I've been number 1 drunk at a wedding before. That's an entirely different magilla, because you can be number 1 drunk and just WAYYYY out in front, settin the pace, lappin fools. That's not a good place to be. Things can go very wrong, very painfully, very quickly, out there. You can come around a turn and put it into the wall at 170 MPH like it's nothin out there. You do not want to be out there. It's scary out there.

Somebody has to be there, though; someone is the most drunk. We can't all be 5th most drunk; that's not the way counting works. If you find yourself number 1 most drunk, I have great news! The fact that you noticed you're most drunk means there is still time to get things under control! Choose your next steps very, very carefully. Proceed directly to the dance floor with a glass of water and let someone pass you right on by. Everything is gonna be fine!

Failing that you need a good friend who can simply explain the situation to the groom:

"Either you didn't know Jesse well enough to invite him, or you should not be surprised here. This is at least a little on you, man"

5th Most Drunk. That's where you wanna be.

Sunday, March 11, 2018

Evolutionary Pressure

My favorite professor in college was Patrick Winston, who taught me basically "Intro to AI" and "How to Communicate".   One of the cooler things I remember him teaching us about was the subject of genetic algorithms, which in a nutshell is a way to solve a problem that works in the following way:

1.  Define a problem space and a measure of fitness for a solution.
2.  Randomly generate solutions to the problem with some parameters.
3.  Let the randomly generated solutions fight it out (solve the problem).
4.  Take the fittest ones, mutate them, and let them try again.  Etc, etc.

Basically the idea is to mimic the evolutionary process we see in nature in a computer simulation in order to come to some reasonable solution for a very complex (perhaps NP complete) problem.  The example that was coded up in the class involved little creatures made of blocks who had to figure out how to capture the piece of food in the middle of their little world.  I can't find it...but you get the idea.  You started off with a few simple block beings and eventually you'd get all sorts of crazy things fighting over the food pellet.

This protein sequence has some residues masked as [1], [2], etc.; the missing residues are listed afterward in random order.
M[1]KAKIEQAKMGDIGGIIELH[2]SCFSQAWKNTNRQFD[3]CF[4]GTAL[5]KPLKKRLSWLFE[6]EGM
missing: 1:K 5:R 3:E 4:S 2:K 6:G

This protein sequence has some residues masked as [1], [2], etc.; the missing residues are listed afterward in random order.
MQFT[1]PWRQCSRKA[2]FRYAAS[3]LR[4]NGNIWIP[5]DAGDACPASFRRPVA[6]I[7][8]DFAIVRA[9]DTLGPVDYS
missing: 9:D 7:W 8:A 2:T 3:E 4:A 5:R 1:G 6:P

Poker ecosystems are no different.  People have seemingly random strategies, they test them out against each other, the ones with the best results get to play longer, the ones with the worst results usually go broke or play less.  People adapt, and mutate....but not really.

So I was thinking the other day about the poker games I've been playing in these past few years, and something occurred to me seemingly for the first time.  I've always known that "mega fish", your truly special game starters that everyone wants to play with, that even regular fish know are terrible, are extremely important to a poker ecosystem.  But something that had never occurred to me was the following reason for it related to long term (very long term) game health.

True mega-fish remove evolutionary pressure from the ecosystem.

And that's really the simplest way to say it.  If you have a game that features some truly terrible players there is far less pressure on everyone else to improve in order to survive.  Regular fish don't lose nearly as much when there is a mega fish in the game for a few reasons.  First, because of schooling....if someone is playing J7o for two bets it's far less of a mistake for the regular fish to play JTo behind him.  Also they don't get bum hunted as hard.   Mediocre players (break even players) stick around longer.  And perhaps most importantly or at least most interestingly winning players can leave large leaks in their games unaddressed for months or even years and still get along just fine. 

And it's kind of that last part that I was really thinking about when I was driving home from a game the other day and texting with Pete and The Hammer.  The games I usually play in just don't have any truly good players.  Nobody has even a modicum of game theory knowledge.  Everyone goes on tilt.  Almost everyone chases losses and quits amazing games when they've won "enough".   And the winners can just get away with this because the games are so often just balls nuts amazing that they can make large glaring mistakes (both in tactics and meta stuff) and still win enough to just keep going, month after month, year after year.

And I mean don't get me wrong, I'm definitely guilty of this stuff, too.  Spending the last 2 years playing basically no higher than 40/80 has definitely left me in a spot where I struggle to remain comfortable if I ever get into a reasonably tough game with 3 or 4 actually good players.  I honestly figured I'd be back to software by now, but I've frankly been winning so much for the last 3000 hours that I'm just under no pressure whatsoever to make a change.  And there you have it again :)